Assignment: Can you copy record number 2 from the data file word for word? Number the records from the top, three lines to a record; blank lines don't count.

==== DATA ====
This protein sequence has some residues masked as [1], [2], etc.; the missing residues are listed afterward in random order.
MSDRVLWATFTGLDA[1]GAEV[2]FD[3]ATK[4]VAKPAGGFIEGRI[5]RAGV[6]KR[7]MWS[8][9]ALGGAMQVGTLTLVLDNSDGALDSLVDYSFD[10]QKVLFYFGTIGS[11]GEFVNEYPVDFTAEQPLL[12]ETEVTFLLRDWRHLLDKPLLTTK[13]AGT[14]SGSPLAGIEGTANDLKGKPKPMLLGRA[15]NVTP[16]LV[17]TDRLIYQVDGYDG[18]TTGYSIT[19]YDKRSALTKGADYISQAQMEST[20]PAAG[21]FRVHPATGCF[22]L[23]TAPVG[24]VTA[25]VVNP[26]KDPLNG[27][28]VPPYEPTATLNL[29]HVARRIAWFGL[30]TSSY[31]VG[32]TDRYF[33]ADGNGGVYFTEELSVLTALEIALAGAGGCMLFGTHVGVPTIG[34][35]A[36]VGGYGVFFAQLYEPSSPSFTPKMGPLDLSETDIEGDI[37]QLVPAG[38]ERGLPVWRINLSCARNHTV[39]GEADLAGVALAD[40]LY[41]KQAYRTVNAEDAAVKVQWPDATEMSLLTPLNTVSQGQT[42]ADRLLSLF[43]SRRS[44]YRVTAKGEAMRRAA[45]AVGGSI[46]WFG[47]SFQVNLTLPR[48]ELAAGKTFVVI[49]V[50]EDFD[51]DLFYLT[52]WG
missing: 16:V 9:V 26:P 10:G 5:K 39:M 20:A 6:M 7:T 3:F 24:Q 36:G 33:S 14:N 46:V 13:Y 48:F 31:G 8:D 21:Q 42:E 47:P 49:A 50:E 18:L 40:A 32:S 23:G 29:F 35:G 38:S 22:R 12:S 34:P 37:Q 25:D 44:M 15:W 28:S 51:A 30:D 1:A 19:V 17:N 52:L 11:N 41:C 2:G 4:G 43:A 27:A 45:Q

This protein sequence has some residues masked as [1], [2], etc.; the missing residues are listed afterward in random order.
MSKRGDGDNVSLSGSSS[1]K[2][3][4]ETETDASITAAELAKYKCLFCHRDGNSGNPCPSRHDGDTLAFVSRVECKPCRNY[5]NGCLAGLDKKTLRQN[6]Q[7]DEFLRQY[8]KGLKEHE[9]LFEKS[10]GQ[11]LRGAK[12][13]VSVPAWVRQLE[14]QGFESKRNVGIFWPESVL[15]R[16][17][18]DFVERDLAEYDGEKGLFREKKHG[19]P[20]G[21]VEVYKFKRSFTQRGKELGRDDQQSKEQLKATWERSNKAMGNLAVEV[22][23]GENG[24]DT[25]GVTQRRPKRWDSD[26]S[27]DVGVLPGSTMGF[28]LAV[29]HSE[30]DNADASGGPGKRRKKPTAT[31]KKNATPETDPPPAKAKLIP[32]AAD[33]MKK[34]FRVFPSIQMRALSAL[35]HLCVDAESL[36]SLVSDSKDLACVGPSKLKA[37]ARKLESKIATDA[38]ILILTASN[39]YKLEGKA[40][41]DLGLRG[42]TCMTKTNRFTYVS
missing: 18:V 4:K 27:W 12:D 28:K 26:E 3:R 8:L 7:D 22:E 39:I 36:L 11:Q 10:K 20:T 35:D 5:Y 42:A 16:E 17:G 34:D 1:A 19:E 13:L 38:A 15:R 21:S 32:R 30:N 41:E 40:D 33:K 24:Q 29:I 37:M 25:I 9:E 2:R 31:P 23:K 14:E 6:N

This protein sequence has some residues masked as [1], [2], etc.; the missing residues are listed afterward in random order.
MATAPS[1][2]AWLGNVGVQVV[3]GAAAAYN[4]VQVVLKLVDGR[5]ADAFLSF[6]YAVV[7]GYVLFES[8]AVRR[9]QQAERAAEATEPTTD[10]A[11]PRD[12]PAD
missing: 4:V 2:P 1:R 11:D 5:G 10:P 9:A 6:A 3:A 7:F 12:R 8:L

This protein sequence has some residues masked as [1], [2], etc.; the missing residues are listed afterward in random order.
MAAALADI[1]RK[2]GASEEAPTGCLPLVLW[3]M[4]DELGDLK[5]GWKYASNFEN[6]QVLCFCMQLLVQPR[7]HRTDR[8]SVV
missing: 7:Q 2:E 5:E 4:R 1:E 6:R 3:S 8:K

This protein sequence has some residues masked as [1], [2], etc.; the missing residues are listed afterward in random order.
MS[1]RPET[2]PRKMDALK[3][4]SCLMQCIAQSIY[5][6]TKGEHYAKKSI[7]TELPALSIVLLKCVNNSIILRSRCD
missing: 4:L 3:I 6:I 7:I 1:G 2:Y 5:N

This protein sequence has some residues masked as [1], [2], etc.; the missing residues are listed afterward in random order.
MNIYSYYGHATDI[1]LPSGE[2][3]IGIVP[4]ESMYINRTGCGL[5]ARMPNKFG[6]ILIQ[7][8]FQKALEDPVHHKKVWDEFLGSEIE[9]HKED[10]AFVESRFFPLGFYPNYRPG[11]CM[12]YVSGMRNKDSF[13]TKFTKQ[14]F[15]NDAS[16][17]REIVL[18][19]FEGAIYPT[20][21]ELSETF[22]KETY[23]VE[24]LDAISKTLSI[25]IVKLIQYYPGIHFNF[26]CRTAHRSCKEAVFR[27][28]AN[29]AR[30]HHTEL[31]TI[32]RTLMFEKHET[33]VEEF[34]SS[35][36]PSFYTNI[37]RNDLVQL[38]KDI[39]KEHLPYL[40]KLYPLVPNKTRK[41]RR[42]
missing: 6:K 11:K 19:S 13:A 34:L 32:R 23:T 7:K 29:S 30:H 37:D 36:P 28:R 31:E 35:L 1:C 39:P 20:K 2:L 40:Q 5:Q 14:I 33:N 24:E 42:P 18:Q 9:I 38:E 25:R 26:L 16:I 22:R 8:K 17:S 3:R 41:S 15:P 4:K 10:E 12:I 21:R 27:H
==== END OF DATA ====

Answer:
This protein sequence has some residues masked as [1], [2], etc.; the missing residues are listed afterward in random order.
MSKRGDGDNVSLSGSSS[1]K[2][3][4]ETETDASITAAELAKYKCLFCHRDGNSGNPCPSRHDGDTLAFVSRVECKPCRNY[5]NGCLAGLDKKTLRQN[6]Q[7]DEFLRQY[8]KGLKEHE[9]LFEKS[10]GQ[11]LRGAK[12][13]VSVPAWVRQLE[14]QGFESKRNVGIFWPESVL[15]R[16][17][18]DFVERDLAEYDGEKGLFREKKHG[19]P[20]G[21]VEVYKFKRSFTQRGKELGRDDQQSKEQLKATWERSNKAMGNLAVEV[22][23]GENG[24]DT[25]GVTQRRPKRWDSD[26]S[27]DVGVLPGSTMGF[28]LAV[29]HSE[30]DNADASGGPGKRRKKPTAT[31]KKNATPETDPPPAKAKLIP[32]AAD[33]MKK[34]FRVFPSIQMRALSAL[35]HLCVDAESL[36]SLVSDSKDLACVGPSKLKA[37]ARKLESKIATDA[38]ILILTASN[39]YKLEGKA[40][41]DLGLRG[42]TCMTKTNRFTYVS
missing: 18:V 4:K 27:W 12:D 28:K 26:E 3:R 8:L 7:D 22:E 39:I 36:L 11:Q 10:K 20:T 35:D 5:Y 42:A 16:E 17:G 34:D 1:A 19:E 13:L 38:A 15:R 21:S 32:R 30:N 41:E 40:D 33:K 24:Q 29:I 37:M 25:I 9:E 2:R 31:P 23:K 14:E 6:N